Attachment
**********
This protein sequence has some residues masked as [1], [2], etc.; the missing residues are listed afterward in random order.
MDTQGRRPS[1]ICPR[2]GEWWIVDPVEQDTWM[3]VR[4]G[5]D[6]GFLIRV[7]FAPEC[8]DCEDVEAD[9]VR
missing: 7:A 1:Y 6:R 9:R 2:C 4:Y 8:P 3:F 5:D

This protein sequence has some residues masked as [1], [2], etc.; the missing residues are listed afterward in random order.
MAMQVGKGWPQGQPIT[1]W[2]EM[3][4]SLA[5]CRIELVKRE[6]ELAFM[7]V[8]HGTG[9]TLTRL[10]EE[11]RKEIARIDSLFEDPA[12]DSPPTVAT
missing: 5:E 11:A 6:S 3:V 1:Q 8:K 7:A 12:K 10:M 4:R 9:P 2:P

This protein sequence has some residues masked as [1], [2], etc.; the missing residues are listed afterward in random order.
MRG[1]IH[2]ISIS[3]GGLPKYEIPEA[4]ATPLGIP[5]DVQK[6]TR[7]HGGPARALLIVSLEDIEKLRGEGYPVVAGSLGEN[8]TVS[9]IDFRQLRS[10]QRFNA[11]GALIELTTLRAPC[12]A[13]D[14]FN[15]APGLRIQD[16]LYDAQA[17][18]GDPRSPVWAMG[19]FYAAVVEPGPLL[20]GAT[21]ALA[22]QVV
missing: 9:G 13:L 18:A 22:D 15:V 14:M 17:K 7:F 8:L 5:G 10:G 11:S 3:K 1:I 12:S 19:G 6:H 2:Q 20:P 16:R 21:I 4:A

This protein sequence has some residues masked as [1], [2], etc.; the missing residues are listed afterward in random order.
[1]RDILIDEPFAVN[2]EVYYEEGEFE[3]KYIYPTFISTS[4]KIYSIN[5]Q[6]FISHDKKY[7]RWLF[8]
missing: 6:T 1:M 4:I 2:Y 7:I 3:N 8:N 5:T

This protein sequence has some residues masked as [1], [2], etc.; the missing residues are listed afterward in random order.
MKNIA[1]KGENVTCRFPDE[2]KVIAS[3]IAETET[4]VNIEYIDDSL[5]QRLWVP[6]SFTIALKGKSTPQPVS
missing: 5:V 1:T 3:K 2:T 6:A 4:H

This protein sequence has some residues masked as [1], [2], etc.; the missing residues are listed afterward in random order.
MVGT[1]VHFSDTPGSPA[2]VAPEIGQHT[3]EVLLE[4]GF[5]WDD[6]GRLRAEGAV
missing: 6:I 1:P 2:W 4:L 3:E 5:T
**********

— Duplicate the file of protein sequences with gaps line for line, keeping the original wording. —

This protein sequence has some residues masked as [1], [2], etc.; the missing residues are listed afterward in random order.
MDTQGRRPS[1]ICPR[2]GEWWIVDPVEQDTWM[3]VR[4]G[5]D[6]GFLIRV[7]FAPEC[8]DCEDVEAD[9]VR
missing: 7:A 1:Y 6:R 9:R 2:C 4:Y 8:P 3:F 5:D

This protein sequence has some residues masked as [1], [2], etc.; the missing residues are listed afterward in random order.
MAMQVGKGWPQGQPIT[1]W[2]EM[3][4]SLA[5]CRIELVKRE[6]ELAFM[7]V[8]HGTG[9]TLTRL[10]EE[11]RKEIARIDSLFEDPA[12]DSPPTVAT
missing: 5:E 11:A 6:S 3:V 1:Q 8:K 7:A 12:K 10:M 4:R 9:P 2:P

This protein sequence has some residues masked as [1], [2], etc.; the missing residues are listed afterward in random order.
MRG[1]IH[2]ISIS[3]GGLPKYEIPEA[4]ATPLGIP[5]DVQK[6]TR[7]HGGPARALLIVSLEDIEKLRGEGYPVVAGSLGEN[8]TVS[9]IDFRQLRS[10]QRFNA[11]GALIELTTLRAPC[12]A[13]D[14]FN[15]APGLRIQD[16]LYDAQA[17][18]GDPRSPVWAMG[19]FYAAVVEPGPLL[20]GAT[21]ALA[22]QVV
missing: 9:G 13:L 18:A 22:D 15:V 14:M 17:K 7:F 8:L 5:G 10:G 11:S 3:K 1:I 12:S 19:G 6:H 2:Q 20:P 16:R 21:I 4:A

This protein sequence has some residues masked as [1], [2], etc.; the missing residues are listed afterward in random order.
[1]RDILIDEPFAVN[2]EVYYEEGEFE[3]KYIYPTFISTS[4]KIYSIN[5]Q[6]FISHDKKY[7]RWLF[8]
missing: 6:T 1:M 4:I 2:Y 7:I 3:N 8:N 5:T

This protein sequence has some residues masked as [1], [2], etc.; the missing residues are listed afterward in random order.
MKNIA[1]KGENVTCRFPDE[2]KVIAS[3]IAETET[4]VNIEYIDDSL[5]QRLWVP[6]SFTIALKGKSTPQPVS
missing: 5:V 1:T 3:K 2:T 6:A 4:H

This protein sequence has some residues masked as [1], [2], etc.; the missing residues are listed afterward in random order.
MVGT[1]VHFSDTPGSPA[2]VAPEIGQHT[3]EVLLE[4]GF[5]WDD[6]GRLRAEGAV
missing: 6:I 1:P 2:W 4:L 3:E 5:T